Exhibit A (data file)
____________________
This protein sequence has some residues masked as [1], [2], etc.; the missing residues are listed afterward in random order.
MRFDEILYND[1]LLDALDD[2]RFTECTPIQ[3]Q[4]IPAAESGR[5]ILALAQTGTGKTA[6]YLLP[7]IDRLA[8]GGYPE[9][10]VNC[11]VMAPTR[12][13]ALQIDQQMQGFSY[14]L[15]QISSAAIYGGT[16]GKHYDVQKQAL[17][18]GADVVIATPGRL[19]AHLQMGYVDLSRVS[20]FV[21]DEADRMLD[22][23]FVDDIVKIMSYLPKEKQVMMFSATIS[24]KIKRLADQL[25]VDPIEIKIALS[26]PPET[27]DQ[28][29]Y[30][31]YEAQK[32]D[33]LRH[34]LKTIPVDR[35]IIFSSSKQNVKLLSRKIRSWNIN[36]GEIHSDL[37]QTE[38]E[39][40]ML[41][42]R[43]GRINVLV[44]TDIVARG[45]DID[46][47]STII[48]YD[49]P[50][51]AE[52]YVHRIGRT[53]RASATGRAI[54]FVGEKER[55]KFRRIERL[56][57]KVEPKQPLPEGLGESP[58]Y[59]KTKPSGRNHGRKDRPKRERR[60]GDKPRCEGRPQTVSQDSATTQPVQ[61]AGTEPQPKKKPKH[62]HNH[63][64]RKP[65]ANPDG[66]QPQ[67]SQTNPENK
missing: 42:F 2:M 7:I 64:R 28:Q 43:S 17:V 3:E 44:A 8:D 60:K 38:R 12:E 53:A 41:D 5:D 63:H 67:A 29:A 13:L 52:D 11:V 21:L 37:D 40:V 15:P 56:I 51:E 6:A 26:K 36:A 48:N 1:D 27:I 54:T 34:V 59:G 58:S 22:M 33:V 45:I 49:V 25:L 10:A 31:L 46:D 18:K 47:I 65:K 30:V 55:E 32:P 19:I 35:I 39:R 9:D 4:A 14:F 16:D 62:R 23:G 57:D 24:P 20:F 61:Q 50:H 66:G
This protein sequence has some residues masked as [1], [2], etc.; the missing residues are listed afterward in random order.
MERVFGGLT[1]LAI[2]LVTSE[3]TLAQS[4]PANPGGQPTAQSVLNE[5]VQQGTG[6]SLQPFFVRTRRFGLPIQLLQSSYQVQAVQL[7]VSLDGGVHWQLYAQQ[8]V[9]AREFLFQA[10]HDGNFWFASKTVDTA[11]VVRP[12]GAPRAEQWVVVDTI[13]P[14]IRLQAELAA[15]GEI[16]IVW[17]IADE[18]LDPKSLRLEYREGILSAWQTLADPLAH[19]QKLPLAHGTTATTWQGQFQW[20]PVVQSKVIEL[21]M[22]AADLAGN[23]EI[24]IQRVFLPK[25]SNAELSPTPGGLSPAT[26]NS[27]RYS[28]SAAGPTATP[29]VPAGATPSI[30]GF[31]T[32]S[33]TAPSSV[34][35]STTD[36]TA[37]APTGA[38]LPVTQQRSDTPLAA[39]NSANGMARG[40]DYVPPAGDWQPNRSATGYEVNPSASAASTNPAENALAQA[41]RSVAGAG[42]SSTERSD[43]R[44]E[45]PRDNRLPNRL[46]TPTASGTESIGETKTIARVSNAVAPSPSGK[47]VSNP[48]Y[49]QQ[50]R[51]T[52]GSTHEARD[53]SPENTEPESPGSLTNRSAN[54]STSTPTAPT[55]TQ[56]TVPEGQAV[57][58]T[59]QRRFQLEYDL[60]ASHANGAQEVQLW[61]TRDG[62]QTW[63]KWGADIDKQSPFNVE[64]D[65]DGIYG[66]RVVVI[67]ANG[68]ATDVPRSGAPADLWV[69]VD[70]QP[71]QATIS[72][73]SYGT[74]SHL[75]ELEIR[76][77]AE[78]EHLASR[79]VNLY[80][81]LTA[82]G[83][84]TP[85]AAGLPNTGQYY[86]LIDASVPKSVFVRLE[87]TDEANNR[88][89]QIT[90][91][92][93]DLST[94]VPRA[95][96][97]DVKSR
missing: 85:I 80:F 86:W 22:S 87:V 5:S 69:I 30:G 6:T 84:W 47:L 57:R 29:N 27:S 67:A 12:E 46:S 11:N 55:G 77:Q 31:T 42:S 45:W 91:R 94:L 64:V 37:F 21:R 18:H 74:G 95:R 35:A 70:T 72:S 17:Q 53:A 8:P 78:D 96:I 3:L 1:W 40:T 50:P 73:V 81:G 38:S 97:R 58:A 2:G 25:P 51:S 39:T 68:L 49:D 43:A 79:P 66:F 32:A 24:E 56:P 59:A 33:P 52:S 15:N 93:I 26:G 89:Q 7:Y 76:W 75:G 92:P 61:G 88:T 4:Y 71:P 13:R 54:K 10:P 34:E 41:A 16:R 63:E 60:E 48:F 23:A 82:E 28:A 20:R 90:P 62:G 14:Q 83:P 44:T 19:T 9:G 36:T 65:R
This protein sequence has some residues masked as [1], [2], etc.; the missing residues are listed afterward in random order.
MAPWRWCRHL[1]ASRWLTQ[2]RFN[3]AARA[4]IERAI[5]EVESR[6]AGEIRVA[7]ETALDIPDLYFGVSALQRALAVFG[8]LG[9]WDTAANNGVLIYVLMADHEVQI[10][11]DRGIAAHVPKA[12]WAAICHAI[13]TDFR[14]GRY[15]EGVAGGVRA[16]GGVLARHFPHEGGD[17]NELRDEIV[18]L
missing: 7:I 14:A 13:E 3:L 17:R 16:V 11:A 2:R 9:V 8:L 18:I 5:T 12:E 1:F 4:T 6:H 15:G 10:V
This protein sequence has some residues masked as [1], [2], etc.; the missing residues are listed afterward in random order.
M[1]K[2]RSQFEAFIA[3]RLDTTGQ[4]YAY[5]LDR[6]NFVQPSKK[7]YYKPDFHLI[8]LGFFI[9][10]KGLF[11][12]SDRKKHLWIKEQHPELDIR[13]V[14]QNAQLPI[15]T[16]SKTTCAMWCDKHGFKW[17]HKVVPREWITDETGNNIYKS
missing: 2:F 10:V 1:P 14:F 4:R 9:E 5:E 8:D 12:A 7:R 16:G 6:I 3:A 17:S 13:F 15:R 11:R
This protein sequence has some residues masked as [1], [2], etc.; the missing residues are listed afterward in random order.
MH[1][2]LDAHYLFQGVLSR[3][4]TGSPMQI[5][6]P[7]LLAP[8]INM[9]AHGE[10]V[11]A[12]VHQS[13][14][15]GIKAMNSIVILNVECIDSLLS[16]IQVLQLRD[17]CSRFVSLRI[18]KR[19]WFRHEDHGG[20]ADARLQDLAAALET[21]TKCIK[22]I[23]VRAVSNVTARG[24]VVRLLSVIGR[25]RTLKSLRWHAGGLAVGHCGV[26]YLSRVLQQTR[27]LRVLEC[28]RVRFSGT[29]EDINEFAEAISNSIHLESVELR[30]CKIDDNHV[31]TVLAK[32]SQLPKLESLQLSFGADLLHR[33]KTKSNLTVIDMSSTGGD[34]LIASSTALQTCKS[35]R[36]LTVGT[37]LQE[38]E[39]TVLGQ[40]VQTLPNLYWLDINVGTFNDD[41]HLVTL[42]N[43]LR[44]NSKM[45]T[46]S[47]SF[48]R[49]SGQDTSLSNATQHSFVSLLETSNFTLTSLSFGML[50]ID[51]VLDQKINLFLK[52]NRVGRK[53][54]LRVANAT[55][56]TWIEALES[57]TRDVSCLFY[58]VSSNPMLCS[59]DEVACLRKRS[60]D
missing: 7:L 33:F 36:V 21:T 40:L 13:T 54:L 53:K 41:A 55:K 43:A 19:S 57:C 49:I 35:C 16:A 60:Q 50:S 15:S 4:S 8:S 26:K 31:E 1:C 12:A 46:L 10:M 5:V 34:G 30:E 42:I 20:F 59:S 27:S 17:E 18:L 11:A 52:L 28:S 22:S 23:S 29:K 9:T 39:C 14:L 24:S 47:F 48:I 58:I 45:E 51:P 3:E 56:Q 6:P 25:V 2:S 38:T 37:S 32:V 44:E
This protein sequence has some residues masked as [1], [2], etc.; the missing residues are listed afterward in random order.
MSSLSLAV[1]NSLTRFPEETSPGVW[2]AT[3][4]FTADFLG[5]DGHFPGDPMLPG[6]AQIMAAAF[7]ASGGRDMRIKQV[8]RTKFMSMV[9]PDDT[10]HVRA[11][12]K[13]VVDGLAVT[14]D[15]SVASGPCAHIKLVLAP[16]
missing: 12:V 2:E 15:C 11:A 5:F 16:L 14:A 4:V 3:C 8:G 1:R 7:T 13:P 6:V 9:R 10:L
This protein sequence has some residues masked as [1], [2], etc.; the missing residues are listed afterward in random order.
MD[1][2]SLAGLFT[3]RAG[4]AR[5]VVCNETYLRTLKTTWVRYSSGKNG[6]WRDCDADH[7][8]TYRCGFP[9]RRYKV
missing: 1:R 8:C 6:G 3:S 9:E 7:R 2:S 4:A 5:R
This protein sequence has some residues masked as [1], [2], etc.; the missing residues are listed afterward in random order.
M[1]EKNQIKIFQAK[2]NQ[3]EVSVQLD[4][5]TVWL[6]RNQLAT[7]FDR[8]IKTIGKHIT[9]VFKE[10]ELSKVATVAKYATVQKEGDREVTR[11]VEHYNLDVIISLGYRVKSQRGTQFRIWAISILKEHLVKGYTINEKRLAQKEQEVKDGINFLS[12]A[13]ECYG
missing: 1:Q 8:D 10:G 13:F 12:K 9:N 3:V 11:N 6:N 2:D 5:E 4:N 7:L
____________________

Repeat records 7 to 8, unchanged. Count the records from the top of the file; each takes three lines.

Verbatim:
This protein sequence has some residues masked as [1], [2], etc.; the missing residues are listed afterward in random order.
MD[1][2]SLAGLFT[3]RAG[4]AR[5]VVCNETYLRTLKTTWVRYSSGKNG[6]WRDCDADH[7][8]TYRCGFP[9]RRYKV
missing: 1:R 8:C 6:G 3:S 9:E 7:R 2:S 4:A 5:R
This protein sequence has some residues masked as [1], [2], etc.; the missing residues are listed afterward in random order.
M[1]EKNQIKIFQAK[2]NQ[3]EVSVQLD[4][5]TVWL[6]RNQLAT[7]FDR[8]IKTIGKHIT[9]VFKE[10]ELSKVATVAKYATVQKEGDREVTR[11]VEHYNLDVIISLGYRVKSQRGTQFRIWAISILKEHLVKGYTINEKRLAQKEQEVKDGINFLS[12]A[13]ECYG
missing: 1:Q 8:D 10:G 13:F 12:K 9:N 3:V 11:N 6:N 2:D 5:E 4:N 7:L